It’s never to late to learn (or brush up on) basic cosmetic techniques, so welcome to Makeup 101 – Basic Eye Shadow Application.
Even though fashion trends can be lots of fun, nothing beats a well-balanced, classic eye makeup. It all reverts back to shaping the eye using a progression of light to dark colors. Careful placement, lots of blending and practice (plus some eyeliner and mascara) are your keys to success.
No matter which of the three application techniques you choose from below, it’s VERY important to prep the eye area and remove any discoloration on the lid to achieve the best results. This is simple to do by priming with a touch of foundation or concealer on the eyelid and blending it with a brush or your fingertip. Immediately set it with a little translucent powder and you’re ready to move to eye shadow application.
ONE COLOR: This design blends one color all over the eye area, from the lashes to just under the eyebrow.
Application: Apply your single color from the lashes to the eye crease using a soft eye shadow brush. Make sure that you do not extend the color on to the inside corner (off the lid area) or out beyond the lid towards the temple. Your entire lid at this point should be one solid color.
Next, remove any extra eye shadow off your brush on a tissue. Now use this brush to blend and fade the color you’ve already applied to the lid. You want to fade the color from the crease up towards the brow bone, following the entire length of the eye socket from the inner bridge of you nose out to the end of the eyebrow. Avoid leaving a hard edge at the outside corner of the eye where the eye shadow stops or carrying the eye shadow all the way up to the eyebrow. The best “natural” colors for this look include light tan, pale neutral taupe, beige, soft fleshy pink, light golden brown and light auburn. You can also use a dark or richly colored eye shadow with this technique for a quick smoky eye. Whatever the color, it must be blended well. Eyeliner is optional with this application, but mascara is mandatory.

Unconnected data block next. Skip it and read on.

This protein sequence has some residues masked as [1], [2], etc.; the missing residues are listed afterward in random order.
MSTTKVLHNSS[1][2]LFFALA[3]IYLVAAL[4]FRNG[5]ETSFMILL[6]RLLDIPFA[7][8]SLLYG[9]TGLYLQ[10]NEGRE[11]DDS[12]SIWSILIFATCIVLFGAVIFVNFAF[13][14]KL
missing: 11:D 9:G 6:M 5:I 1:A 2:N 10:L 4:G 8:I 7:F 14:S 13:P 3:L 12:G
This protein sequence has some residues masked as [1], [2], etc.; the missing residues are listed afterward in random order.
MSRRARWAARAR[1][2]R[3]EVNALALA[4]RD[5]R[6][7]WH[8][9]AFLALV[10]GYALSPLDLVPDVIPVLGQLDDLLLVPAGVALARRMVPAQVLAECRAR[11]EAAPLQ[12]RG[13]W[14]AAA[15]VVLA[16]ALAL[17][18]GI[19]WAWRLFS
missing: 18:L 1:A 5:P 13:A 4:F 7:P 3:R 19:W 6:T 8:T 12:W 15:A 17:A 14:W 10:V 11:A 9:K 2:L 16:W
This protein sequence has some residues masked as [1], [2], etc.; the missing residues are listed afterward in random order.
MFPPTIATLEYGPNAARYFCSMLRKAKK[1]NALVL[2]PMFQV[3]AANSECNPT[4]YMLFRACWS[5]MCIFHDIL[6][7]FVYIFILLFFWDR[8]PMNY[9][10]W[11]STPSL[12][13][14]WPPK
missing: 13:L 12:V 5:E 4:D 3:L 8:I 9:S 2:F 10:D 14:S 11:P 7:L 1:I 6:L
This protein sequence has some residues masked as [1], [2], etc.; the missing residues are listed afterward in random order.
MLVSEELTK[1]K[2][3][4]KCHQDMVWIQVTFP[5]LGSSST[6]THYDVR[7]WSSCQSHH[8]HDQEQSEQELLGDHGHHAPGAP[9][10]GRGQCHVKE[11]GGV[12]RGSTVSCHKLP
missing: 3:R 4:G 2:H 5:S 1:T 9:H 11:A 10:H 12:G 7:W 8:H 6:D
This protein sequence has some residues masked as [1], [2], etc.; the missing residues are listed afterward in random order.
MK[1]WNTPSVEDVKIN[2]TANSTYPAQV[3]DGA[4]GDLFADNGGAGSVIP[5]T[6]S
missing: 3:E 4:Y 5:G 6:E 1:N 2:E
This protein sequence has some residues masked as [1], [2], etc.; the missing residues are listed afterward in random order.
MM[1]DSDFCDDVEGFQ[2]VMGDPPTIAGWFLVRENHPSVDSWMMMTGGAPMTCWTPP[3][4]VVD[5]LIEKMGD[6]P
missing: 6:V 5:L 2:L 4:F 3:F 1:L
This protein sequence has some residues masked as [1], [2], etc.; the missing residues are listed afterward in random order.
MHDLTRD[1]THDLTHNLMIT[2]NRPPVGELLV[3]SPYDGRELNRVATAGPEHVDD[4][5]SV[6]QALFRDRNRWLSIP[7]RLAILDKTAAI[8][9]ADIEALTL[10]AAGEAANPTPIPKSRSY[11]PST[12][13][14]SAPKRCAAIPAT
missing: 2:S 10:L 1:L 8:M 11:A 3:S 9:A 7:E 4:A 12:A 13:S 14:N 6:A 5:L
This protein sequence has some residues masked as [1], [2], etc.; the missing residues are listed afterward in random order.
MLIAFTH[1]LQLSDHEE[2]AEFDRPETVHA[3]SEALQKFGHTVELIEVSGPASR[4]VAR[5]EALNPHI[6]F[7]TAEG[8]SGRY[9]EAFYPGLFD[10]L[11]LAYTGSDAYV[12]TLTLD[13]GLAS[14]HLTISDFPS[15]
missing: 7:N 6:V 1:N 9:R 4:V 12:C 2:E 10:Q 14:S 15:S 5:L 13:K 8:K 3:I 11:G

TWO COLOR: This is one of the most common application techniques, using one light and then one deeper eye shadow.
Application: This application is quite simple. One color is applied to the lid and the other is applied into the eye crease and blended up to the brow bone.
But which color goes where? That’s easy…we follow the rules of how a human eye perceives the difference between light and dark. Lighter objects appear to move forward or look larger, while darker objects appear to recede or look smaller.
- If you have a larger or more prominent eyelid as compared to your brow bone, use the deeper eye shadow color on the lid. This will minimize or “recede” the lid to balance the entire eye area.
- If you have a smaller eyelid as compared to your brow bone, do the reverse. The lighter eyelid will appear larger and more prominent against the deeper shaded crease and brow bone.
Generally speaking, your second eye shadow should be several shades deeper or richer than the lighter color. For a fashion forward “ombre” look, the eye shadows should not be a visibly different color, just a lighter and darker variation of the same color. Stay away from shiny or shimmer shadows directly under the eyebrow, they can make the brow bone look overly prominent and heavy.
Whichever way you choose to apply this technique, the light and dark shades must be well blended at their meeting point. There should never be a hard-line defining where one color begins and the other ends. I suggest the addition of a brown, charcoal or black eyeliner and black mascara with this applications.
THREE COLOR: In this application, a third shadow is added to further define and shape the eye. This third color should be much deeper than the first two and can be a shade of brown, charcoal, black or even a strong saturated color like navy blue, dark green or a rich dark purple.
Application: Start by applying the two-color eye-makeup application outlined above. Once you have done that, the third shade is added to the outside corner of the lid and blended inward toward the center of the eye. Never cover more than the outer half of the lid with this color and make sure all edges are blended so you don’t see a hard-line where one color starts and the other ends. For an even more dramatic look, use this third color on the outside corner of the lid AND carry it to the lower lid, smudging it under your eyelashes. Due to the dramatic look of this application, I strongly suggest using eyeliner on the upper lid and possibly on the water line of the lower lid. Multiple coats of black mascara are a must, a feathery set of false eyelashes would be perfection.
A few of my favorite neutral eye shadow palettes:
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